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1416 Publications

Showing 1411-1416 of 1416 results
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    06/01/79 | Transposition of elements of the 412, copia and 297 dispersed repeated gene families in Drosophila.
    Potter SS, Brorein WJ, Dunsmuir P, Rubin GM
    Cell. 1979 Jun;17:415-27. doi: 10.1186/gb-2007-8-7-r145

    The stability of elements of three different dispersed repeated gene families in the genome of Drosophila tissue culture cells has been examined. Different amounts of sequences homologous to elements of 412, copia and 297 dispersed repeated gene families are found in the genomes of D. melanogaster embryonic and tissue culture cells. In general the amount of these sequences is increased in the cell lines. The additional sequences homologous to 412, copia and 297 occur as intact elements and are dispersed to new sites in the cell culture genome. It appears that these elements can insert at many alternative sites. We also describe a DNA sequence arrangement found in the D. melanogaster embryo genome which appears to result from a transposition of an element of the copia dispersed repeated gene family into a new chromosomal site. The mechanism of insertion of this copia element is precise to within 90 bp and may involve a region of weak sequence homology between the site of insertion and the direct terminal repeats of the copia element.

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    04/30/76 | Dendritic reorganization of an identified motoneuron during metamorphosis of the tobacco hornworm moth.
    Truman JW, Reiss SE
    Science. 1976 Apr 30;192(4238):477-9

    In the tobacco hornworm, many larval motoneurons become respecified and supply new muscles in the adult. Changes in the morphology of one such neuron were examined through metamorphosis. The dendritic pattern of the adult comes about both by outgrowth from the primary and secondary branches of the larval neuron and by the development of new branches that are unique to the adult.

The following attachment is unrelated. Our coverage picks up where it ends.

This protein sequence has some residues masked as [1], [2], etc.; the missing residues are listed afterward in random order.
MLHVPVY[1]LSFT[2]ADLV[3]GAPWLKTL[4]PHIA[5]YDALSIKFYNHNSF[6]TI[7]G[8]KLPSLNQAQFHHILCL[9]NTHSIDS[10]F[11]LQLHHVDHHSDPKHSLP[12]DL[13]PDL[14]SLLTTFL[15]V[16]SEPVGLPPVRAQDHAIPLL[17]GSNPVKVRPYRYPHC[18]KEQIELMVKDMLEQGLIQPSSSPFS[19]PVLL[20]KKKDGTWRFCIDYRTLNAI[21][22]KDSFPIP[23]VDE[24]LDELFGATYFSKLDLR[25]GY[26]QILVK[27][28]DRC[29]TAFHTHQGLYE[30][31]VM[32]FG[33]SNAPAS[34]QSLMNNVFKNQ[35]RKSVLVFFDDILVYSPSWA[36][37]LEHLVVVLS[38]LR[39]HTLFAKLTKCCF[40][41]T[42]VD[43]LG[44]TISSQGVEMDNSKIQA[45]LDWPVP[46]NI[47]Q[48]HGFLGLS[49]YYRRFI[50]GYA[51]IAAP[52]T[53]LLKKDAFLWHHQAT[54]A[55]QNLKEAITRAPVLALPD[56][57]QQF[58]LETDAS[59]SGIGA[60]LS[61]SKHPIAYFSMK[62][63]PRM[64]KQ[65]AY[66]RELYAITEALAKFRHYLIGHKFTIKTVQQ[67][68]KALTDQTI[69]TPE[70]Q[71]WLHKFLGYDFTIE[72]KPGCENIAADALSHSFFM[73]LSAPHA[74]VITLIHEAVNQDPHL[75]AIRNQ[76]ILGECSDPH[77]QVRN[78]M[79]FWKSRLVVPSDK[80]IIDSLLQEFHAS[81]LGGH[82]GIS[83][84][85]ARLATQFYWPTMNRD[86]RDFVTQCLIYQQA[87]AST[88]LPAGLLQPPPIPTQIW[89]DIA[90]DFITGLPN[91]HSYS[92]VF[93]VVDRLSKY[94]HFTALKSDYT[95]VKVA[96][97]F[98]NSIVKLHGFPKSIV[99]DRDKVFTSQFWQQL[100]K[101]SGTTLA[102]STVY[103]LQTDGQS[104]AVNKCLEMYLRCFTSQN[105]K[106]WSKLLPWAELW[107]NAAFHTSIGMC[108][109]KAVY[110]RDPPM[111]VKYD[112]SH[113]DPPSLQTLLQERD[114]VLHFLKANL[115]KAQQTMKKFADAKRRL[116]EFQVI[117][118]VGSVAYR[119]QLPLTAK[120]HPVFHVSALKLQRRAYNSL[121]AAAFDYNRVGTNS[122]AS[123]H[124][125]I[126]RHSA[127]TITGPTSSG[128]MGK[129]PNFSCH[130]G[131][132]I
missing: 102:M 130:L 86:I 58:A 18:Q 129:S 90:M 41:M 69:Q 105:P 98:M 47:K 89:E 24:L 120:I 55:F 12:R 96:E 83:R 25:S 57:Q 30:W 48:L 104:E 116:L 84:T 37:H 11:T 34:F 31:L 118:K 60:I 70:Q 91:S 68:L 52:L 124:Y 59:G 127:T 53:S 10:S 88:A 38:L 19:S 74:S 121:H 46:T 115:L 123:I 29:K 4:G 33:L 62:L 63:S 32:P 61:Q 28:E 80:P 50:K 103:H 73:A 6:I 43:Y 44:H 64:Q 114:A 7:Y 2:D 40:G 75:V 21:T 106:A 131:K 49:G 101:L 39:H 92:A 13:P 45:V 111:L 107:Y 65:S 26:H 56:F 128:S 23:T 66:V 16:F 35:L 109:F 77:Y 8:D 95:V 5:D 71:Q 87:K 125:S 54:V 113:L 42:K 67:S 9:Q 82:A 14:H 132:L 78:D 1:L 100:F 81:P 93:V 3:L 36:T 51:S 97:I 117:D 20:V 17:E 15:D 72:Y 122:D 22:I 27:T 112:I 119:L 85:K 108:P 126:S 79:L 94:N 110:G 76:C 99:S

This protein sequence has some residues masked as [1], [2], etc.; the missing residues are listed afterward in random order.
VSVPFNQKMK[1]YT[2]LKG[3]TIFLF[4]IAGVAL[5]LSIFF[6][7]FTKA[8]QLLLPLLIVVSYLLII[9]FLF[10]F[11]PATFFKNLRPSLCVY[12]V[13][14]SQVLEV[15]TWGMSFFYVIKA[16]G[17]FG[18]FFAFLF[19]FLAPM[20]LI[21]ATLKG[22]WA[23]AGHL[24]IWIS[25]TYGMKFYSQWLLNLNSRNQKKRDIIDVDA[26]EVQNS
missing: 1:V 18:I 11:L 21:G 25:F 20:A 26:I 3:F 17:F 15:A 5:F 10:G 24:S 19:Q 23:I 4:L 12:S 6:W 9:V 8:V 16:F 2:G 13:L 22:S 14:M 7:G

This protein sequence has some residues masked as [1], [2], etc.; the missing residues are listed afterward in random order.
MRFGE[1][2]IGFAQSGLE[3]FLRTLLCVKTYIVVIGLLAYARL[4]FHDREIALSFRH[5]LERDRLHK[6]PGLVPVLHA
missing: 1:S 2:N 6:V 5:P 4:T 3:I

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    Riddiford Lab
    01/15/76 | Hormonal control of insect epidermal cell commitment in vitro.
    Riddiford LM
    Nature. 1976 Jan 15;259(5539):115-7
    06/10/73 | The nucleotide sequence of Saccharomyces cerevisiae 5.8 S ribosomal ribonucleic acid.
    Rubin GM
    The Journal of Biological Chemistry. 1973 Jun 10;248:3860-75. doi: 10.1186/gb-2007-8-7-r145
    Truman LabRiddiford Lab
    03/20/70 | Neuroendocrine control of ecdysis in silkmoths.
    Truman JW, Riddiford LM
    Science. 1970 Mar 20;167(3925):1624-6. doi: 10.1126/science.167.3925.1624

    An adult moth sheds its pupal skin only during a specific period of the day. The brain is necessary for the synchronization of this behavior with the environmental photoperiod. This function is fully preserved when all the brain’s nervous connections are severed or when a "loose" brain is transplanted into the tip of the abdomen. By appropriate experiments it was possible to show that the entire mechanism is brain-centered. The components include a photoreceptor mechanism, a clock, and a neuroendocrine output. The clock-controlled release of the hormone acts on the central nervous system to trigger a species-specific behavior pattern which culminates in ecdysis.

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    11/18/67 | Circular dimer and catenate forms of mitochondrial DNA in human leukaemic leucocytes.
    Clayton DA, Vinograd J
    Nature. 1967 Nov 18;216(5116):652-7. doi: 10.1101/gad.1352105